With Hurricane Irma looming, Marlins allowing families on road trip

MIAMI -- With Hurricane Irma bearing down on South Florida, the Miami Marlins are allowing the families of players and staff to travel with the team on their upcoming road trip.

Meanwhile, the Tampa Bay Rays have delayed their planned departure for a road trip to Boston from Wednesday afternoon until Thursday, according to the Tampa Bay Times.?

Players are making arrangements to get their families out of the Tampa area and some said they're packing up valuables and making arrangements to move their cars to different locations.

"I'm pretty [much] kind of panicking about it; I don't know what to do," ?Rays center fielder? Kevin Kiermaier?told the Times. "A lot of things can happen with its path and all that, but Mother Nature is undefeated every time certain things like this happen. It's scary nonetheless. Me being from Indiana, this is all new to me."

New York Yankees manager Joe Girardi indicated that he wasn't sure if the AL wild-card leaders would start a series at Tampa Bay as scheduled on Monday because of Irma fears.

"It might be in jeopardy, and I think anyone that looks at the path would assume that it might be in jeopardy," Girardi told reporters in Baltimore. Moving the series to New York may be a possibility.

The Marlins have done what they can to make things easier on their players.

"Jeffrey (Loria) ultimately made the decision that all the families are going to get to go with us, travel the whole trip, kids and the whole thing, and really provide a service for our families, which is really very nice of the organization," manager Don Mattingly said, referring to the Marlins' owner.?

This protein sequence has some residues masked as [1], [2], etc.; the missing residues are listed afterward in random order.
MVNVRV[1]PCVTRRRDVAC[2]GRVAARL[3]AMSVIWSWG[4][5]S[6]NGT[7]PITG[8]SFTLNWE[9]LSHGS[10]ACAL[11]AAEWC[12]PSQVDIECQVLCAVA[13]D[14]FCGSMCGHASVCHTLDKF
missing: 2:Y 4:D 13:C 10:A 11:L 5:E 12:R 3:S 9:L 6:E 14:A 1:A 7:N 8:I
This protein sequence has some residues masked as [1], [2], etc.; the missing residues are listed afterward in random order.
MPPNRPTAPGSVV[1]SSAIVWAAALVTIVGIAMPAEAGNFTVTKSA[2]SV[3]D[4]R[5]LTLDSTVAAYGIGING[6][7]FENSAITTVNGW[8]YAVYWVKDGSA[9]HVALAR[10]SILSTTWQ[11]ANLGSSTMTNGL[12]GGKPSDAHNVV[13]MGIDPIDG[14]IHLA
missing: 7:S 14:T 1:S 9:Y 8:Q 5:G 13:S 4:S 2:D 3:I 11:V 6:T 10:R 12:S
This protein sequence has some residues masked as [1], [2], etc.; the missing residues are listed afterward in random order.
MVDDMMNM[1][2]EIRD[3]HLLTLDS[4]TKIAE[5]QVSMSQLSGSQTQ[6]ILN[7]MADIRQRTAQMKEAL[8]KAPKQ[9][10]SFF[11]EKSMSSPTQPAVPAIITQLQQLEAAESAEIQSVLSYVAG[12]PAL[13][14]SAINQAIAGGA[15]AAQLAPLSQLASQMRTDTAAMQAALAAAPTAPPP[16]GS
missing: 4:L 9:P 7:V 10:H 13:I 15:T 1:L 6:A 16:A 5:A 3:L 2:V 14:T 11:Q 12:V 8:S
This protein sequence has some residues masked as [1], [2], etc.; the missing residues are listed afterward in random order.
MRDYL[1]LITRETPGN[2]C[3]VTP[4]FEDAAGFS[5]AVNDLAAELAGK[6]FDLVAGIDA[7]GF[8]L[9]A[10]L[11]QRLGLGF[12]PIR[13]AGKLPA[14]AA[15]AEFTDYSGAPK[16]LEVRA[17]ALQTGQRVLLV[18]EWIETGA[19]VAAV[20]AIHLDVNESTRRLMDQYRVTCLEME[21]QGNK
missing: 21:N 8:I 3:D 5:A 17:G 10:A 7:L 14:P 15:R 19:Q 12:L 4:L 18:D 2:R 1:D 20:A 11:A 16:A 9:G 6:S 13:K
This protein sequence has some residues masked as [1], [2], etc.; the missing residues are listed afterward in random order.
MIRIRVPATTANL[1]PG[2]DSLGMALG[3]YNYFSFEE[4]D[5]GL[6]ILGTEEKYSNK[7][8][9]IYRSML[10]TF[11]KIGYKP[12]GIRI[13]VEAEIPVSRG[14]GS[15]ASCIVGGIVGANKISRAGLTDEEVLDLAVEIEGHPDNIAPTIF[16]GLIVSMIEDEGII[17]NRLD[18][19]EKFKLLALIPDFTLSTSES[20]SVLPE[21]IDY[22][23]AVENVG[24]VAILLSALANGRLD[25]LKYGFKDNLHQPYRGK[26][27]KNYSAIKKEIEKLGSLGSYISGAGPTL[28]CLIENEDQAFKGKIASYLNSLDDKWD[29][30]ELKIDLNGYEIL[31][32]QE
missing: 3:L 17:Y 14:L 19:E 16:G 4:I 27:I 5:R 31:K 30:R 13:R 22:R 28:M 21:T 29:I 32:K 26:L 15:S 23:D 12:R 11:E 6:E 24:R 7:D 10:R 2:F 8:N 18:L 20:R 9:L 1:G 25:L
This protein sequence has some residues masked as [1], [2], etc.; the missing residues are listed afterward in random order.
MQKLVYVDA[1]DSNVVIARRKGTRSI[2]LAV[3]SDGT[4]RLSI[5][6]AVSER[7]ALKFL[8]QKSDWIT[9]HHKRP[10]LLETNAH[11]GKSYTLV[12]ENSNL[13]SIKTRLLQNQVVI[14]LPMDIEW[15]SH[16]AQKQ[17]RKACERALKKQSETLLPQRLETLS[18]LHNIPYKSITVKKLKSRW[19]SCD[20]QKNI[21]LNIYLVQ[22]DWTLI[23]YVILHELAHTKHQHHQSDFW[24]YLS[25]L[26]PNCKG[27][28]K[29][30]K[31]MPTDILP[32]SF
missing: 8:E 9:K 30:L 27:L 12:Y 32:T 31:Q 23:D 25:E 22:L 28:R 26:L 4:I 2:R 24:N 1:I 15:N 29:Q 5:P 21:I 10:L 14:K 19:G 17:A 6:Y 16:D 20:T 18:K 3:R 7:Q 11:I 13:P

The Marlins will be leaving Miami after Wednesday night's game against the Washington Nationals for a seven-game road trip to Atlanta and Philadelphia.?

"We all feel the same way, you all feel the same way too. If you had your kids here and you're leaving on a trip, it's not the best feeling to leave your family somewhere," Mattingly said. "We really don't have a family trip so it is actually probably a good thing. To me, I would like to see us have a couple trips where the families could travel with us and be a part of it. So it's a pretty good opportunity to see what it looks like."

Irma, a Category 5 storm, became the strongest hurricane in the Atlantic basin on record on Tuesday morning, according to the National Hurricane Center.

It could reach South Florida this weekend with the entire state in a state of emergency.

"That stuff looks pretty scary," Marlins pitcher Dillon Peters said. "Hopefully we miss the storm and we can get out of here. Obviously another hurricane in a big city is not a good thing."

Chicago Cubs catcher? Javier Baez, whose family lives in Puerto Rico, is also keeping an eye on the storm.

"It's really dangerous right now. Category 5. Everybody is panicking and buying all kinds of stuff from stores," Baez said. "We have to get ready and get through it ...They'll all be in one house. Send prayers."

Information from ESPN's Jesse Rogers and The Associated Press was used in this report.